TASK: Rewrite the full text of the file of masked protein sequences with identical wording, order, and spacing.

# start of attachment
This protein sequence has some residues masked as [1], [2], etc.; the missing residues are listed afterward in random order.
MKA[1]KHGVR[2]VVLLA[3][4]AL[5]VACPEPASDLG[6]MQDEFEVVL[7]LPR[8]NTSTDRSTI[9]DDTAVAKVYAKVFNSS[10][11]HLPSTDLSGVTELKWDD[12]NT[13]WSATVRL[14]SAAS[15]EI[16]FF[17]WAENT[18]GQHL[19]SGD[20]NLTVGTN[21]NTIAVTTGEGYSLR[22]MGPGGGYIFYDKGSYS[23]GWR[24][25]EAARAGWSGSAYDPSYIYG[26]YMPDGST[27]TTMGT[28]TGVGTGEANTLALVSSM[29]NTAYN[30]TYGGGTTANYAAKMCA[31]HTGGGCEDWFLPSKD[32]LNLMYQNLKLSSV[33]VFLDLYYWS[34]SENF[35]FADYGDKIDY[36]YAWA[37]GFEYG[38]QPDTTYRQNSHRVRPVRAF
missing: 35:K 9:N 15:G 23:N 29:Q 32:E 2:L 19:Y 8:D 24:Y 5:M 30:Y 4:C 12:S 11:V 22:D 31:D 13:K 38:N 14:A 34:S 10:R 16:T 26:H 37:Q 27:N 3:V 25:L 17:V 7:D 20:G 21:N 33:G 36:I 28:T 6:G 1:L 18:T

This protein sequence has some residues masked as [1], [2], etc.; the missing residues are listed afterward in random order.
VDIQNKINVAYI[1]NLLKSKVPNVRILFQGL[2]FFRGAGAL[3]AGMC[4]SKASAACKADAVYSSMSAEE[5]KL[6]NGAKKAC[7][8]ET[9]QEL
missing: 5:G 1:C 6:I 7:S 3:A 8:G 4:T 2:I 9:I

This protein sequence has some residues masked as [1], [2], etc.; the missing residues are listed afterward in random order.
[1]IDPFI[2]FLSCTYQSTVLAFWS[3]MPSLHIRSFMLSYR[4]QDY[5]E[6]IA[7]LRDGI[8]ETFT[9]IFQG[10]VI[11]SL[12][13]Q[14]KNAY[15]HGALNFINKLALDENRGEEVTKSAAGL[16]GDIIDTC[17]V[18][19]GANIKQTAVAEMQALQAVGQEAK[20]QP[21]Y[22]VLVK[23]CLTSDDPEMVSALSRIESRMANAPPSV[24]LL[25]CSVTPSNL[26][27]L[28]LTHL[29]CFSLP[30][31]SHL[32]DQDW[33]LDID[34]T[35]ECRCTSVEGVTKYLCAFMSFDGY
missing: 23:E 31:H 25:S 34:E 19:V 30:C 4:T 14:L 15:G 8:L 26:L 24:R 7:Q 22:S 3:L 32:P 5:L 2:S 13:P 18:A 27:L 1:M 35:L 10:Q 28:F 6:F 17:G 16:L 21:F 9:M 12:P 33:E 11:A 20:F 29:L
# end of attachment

This protein sequence has some residues masked as [1], [2], etc.; the missing residues are listed afterward in random order.
MKA[1]KHGVR[2]VVLLA[3][4]AL[5]VACPEPASDLG[6]MQDEFEVVL[7]LPR[8]NTSTDRSTI[9]DDTAVAKVYAKVFNSS[10][11]HLPSTDLSGVTELKWDD[12]NT[13]WSATVRL[14]SAAS[15]EI[16]FF[17]WAENT[18]GQHL[19]SGD[20]NLTVGTN[21]NTIAVTTGEGYSLR[22]MGPGGGYIFYDKGSYS[23]GWR[24][25]EAARAGWSGSAYDPSYIYG[26]YMPDGST[27]TTMGT[28]TGVGTGEANTLALVSSM[29]NTAYN[30]TYGGGTTANYAAKMCA[31]HTGGGCEDWFLPSKD[32]LNLMYQNLKLSSV[33]VFLDLYYWS[34]SENF[35]FADYGDKIDY[36]YAWA[37]GFEYG[38]QPDTTYRQNSHRVRPVRAF
missing: 35:K 9:N 15:G 23:N 29:Q 32:E 2:L 19:Y 8:D 24:Y 5:M 30:Y 4:C 12:S 11:V 22:D 31:D 13:K 38:N 14:A 34:S 10:R 16:T 26:H 37:Q 27:N 3:V 25:L 17:V 7:D 20:G 21:N 33:G 36:I 28:T 6:G 1:L 18:T

This protein sequence has some residues masked as [1], [2], etc.; the missing residues are listed afterward in random order.
VDIQNKINVAYI[1]NLLKSKVPNVRILFQGL[2]FFRGAGAL[3]AGMC[4]SKASAACKADAVYSSMSAEE[5]KL[6]NGAKKAC[7][8]ET[9]QEL
missing: 5:G 1:C 6:I 7:S 3:A 8:G 4:T 2:I 9:I

This protein sequence has some residues masked as [1], [2], etc.; the missing residues are listed afterward in random order.
[1]IDPFI[2]FLSCTYQSTVLAFWS[3]MPSLHIRSFMLSYR[4]QDY[5]E[6]IA[7]LRDGI[8]ETFT[9]IFQG[10]VI[11]SL[12][13]Q[14]KNAY[15]HGALNFINKLALDENRGEEVTKSAAGL[16]GDIIDTC[17]V[18][19]GANIKQTAVAEMQALQAVGQEAK[20]QP[21]Y[22]VLVK[23]CLTSDDPEMVSALSRIESRMANAPPSV[24]LL[25]CSVTPSNL[26][27]L[28]LTHL[29]CFSLP[30][31]SHL[32]DQDW[33]LDID[34]T[35]ECRCTSVEGVTKYLCAFMSFDGY
missing: 23:E 31:H 25:S 34:E 19:V 30:C 4:T 14:L 15:G 8:L 26:L 24:R 7:Q 22:S 3:L 32:P 5:L 2:S 13:P 18:A 27:L 1:M 35:L 10:Q 28:F 6:F 17:G 16:L 21:F 9:M 12:P 33:E 11:A 20:F 29:L